Let me go straight to the point: SIKAP doesn’t fix Philippine education. Period.
I remember my days at Sta. Maria Elementary School in Zamboanga City back in the early 2000s, when we actually had spelling quizzes that tested whether we knew the vocabulary needed for that particular grade level. Within that same school, we had debates in HEKASI (Geography, History, and Civics), while at the same time, we had field trips to places like the Philippine Red Cross (PRC) and the Department of Environment and Natural Resources (DENR) to learn things like first aid and reforestation, respectively.
I still remember the skills I’ve learned in these classes up to this very day.
Today, fast forward to 2023 – we have one of the lowest IQs in Southeast Asia (yes, this is recent), we are below the global average according to the same quotient published in this year’s report by the World Population Review. We also have the lowest averages in reading comprehension, math, and science among the countries that participated in the 2018 Program for International Student Assessment (PISA) conducted by the Organization for Economic Cooperation and Development (OECD). Then, there’s the fact that the Philippines had a 91-percent learning poverty rate and 90-percent learning poverty rate during the pandemic – and I’m pretty sure that this hasn’t improved much since then, considering that everyone and their cat still talks about the fact that our country is in the middle of an educational crisis.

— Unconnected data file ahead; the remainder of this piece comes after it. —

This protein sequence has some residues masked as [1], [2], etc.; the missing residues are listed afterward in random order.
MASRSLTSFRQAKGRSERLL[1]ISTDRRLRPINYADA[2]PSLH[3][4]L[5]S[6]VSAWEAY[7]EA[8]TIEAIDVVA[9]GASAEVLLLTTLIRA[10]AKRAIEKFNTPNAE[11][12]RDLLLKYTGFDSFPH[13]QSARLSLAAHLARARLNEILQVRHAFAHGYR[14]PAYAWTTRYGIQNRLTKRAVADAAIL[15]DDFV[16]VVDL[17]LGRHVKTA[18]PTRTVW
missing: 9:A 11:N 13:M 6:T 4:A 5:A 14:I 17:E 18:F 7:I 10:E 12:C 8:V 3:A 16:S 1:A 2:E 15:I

Here’s the thing about fixing the Philippine education system (and let me repeat: SIKAP doesn’t fix Philippine education, simply because it doesn’t pay attention to the reasons why our education is so crappy in the first place): It’s not easy to fix at all, let alone update it to reflect the realities of the 21st century. Sure, you can count specialized (i.e., science and arts high schools), high-end, exclusive, and international schools out of this equation, but the truth of the matter is that the majority of us Filipinos will and do come from public schools – and chances are that the same student would continue their studies at a public high school, and if they could afford it, finish their education at a state university/college (SUC).
As a result, it is important to overhaul the Philippine education system and turn it into something that is fair, equitable, inclusive, efficient, and representative of the times that we live in.
DepEd’s plan of putting together Araling Panlipunan (Social Studies; i.e., History, Geography, and Civics), Music, Arts, PE, Culture, and Health altogether into one subject does not solve the problems that we have in education and society today. It actually exacerbates the problem by ensuring that none of these are given the importance that they deserve.
Here’s a quick breakdown:
- Not giving time for the child to gain appreciation for one’s lores, myths, and traditions at an early age results in the loss of identity. Denying this to the majority of Filipino children is a disgrace, to put it mildly.
- While many of us may hate PE due to the physical exertion that it requires, students actually get to learn the basics of sports and maintain a decent physique within that subject. Denying this to our children, who may not have the money and time to go to specialized weekend sports clinics, is a travesty.